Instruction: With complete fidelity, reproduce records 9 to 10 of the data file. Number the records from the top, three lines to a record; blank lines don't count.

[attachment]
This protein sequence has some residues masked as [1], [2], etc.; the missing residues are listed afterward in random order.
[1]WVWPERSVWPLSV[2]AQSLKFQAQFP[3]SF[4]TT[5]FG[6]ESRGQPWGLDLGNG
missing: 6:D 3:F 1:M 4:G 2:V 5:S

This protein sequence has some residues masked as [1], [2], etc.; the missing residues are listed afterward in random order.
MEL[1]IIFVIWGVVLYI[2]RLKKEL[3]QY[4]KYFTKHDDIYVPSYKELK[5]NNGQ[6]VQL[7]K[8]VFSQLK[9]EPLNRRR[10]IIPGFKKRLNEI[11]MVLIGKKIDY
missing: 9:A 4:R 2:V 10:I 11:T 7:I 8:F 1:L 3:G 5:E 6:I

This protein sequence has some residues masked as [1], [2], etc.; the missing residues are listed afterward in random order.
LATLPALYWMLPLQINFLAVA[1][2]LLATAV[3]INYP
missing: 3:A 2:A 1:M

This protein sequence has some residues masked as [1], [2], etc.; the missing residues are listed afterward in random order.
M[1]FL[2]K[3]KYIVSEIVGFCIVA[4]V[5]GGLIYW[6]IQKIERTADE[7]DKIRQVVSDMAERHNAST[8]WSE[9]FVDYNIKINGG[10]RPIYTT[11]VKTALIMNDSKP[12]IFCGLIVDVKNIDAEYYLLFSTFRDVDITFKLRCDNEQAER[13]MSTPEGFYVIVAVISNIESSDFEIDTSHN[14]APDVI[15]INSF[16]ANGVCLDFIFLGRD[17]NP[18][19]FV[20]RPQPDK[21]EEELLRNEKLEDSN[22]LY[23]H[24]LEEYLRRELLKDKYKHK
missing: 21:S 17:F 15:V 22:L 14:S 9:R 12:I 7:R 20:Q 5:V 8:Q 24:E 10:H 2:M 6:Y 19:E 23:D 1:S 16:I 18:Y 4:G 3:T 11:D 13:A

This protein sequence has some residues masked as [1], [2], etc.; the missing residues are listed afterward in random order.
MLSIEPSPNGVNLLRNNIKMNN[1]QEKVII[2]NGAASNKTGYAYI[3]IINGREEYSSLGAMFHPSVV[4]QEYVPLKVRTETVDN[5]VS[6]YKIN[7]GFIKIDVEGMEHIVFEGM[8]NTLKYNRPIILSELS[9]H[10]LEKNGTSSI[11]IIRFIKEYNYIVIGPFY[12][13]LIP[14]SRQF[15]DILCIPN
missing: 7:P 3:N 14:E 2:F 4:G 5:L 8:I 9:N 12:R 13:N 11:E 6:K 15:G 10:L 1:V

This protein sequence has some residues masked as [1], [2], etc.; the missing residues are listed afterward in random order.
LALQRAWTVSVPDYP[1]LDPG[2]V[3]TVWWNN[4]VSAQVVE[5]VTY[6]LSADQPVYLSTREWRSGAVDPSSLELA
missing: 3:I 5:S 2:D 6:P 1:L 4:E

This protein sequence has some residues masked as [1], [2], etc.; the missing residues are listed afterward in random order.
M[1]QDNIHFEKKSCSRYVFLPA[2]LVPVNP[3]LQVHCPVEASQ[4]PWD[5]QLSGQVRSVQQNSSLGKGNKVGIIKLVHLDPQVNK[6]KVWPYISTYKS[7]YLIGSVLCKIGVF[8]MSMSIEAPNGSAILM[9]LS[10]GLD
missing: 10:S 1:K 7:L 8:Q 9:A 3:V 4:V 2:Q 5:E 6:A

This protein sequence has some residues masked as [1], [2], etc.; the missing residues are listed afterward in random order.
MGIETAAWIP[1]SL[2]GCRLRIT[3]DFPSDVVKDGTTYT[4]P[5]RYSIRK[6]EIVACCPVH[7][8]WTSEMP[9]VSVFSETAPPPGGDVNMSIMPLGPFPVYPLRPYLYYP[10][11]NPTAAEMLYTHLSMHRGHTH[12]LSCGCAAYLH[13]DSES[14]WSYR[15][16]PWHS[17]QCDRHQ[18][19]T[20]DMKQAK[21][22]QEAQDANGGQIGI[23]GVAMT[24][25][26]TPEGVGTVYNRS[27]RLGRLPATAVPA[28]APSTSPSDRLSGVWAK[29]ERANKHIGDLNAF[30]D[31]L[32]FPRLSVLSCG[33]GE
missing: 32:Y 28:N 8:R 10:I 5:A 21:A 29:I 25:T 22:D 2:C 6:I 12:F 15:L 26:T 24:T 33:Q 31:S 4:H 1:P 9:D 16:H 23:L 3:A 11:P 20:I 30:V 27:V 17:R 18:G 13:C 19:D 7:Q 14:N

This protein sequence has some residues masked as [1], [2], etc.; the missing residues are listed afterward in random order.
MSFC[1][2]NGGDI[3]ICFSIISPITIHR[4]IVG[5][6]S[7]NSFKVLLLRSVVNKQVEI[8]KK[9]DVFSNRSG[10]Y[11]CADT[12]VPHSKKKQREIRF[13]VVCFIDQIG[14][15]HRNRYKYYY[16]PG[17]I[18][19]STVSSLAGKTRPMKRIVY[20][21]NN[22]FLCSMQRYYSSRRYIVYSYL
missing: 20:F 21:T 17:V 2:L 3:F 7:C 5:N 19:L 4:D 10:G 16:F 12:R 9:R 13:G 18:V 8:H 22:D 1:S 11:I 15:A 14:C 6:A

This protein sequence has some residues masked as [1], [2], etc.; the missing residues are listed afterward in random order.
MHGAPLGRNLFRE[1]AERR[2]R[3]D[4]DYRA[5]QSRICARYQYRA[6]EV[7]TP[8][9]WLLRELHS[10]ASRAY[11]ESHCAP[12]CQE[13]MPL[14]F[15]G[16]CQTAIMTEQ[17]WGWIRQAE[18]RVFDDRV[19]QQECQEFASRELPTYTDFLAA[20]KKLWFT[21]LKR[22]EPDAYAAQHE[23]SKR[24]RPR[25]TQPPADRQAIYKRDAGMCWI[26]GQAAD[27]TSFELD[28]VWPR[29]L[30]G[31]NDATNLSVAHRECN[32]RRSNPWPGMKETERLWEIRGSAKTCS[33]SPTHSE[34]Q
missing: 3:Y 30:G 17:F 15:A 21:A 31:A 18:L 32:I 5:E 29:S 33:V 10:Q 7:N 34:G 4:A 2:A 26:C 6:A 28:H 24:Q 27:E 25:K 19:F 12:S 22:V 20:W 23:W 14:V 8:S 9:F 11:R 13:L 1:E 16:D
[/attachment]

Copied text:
This protein sequence has some residues masked as [1], [2], etc.; the missing residues are listed afterward in random order.
MSFC[1][2]NGGDI[3]ICFSIISPITIHR[4]IVG[5][6]S[7]NSFKVLLLRSVVNKQVEI[8]KK[9]DVFSNRSG[10]Y[11]CADT[12]VPHSKKKQREIRF[13]VVCFIDQIG[14][15]HRNRYKYYY[16]PG[17]I[18][19]STVSSLAGKTRPMKRIVY[20][21]NN[22]FLCSMQRYYSSRRYIVYSYL
missing: 20:F 21:T 17:V 2:L 3:F 7:C 5:N 19:L 4:D 10:G 16:F 12:R 9:R 13:G 18:V 8:H 22:D 1:S 11:I 15:A 14:C 6:A

This protein sequence has some residues masked as [1], [2], etc.; the missing residues are listed afterward in random order.
MHGAPLGRNLFRE[1]AERR[2]R[3]D[4]DYRA[5]QSRICARYQYRA[6]EV[7]TP[8][9]WLLRELHS[10]ASRAY[11]ESHCAP[12]CQE[13]MPL[14]F[15]G[16]CQTAIMTEQ[17]WGWIRQAE[18]RVFDDRV[19]QQECQEFASRELPTYTDFLAA[20]KKLWFT[21]LKR[22]EPDAYAAQHE[23]SKR[24]RPR[25]TQPPADRQAIYKRDAGMCWI[26]GQAAD[27]TSFELD[28]VWPR[29]L[30]G[31]NDATNLSVAHRECN[32]RRSNPWPGMKETERLWEIRGSAKTCS[33]SPTHSE[34]Q
missing: 3:Y 30:G 17:F 15:A 21:A 31:A 18:L 32:I 5:E 29:S 33:V 10:Q 7:N 34:G 4:A 2:A 26:C 6:A 28:H 24:Q 27:E 25:K 19:F 12:S 22:V 20:W 23:W 14:V 8:S 9:F 11:R 13:L 1:E 16:D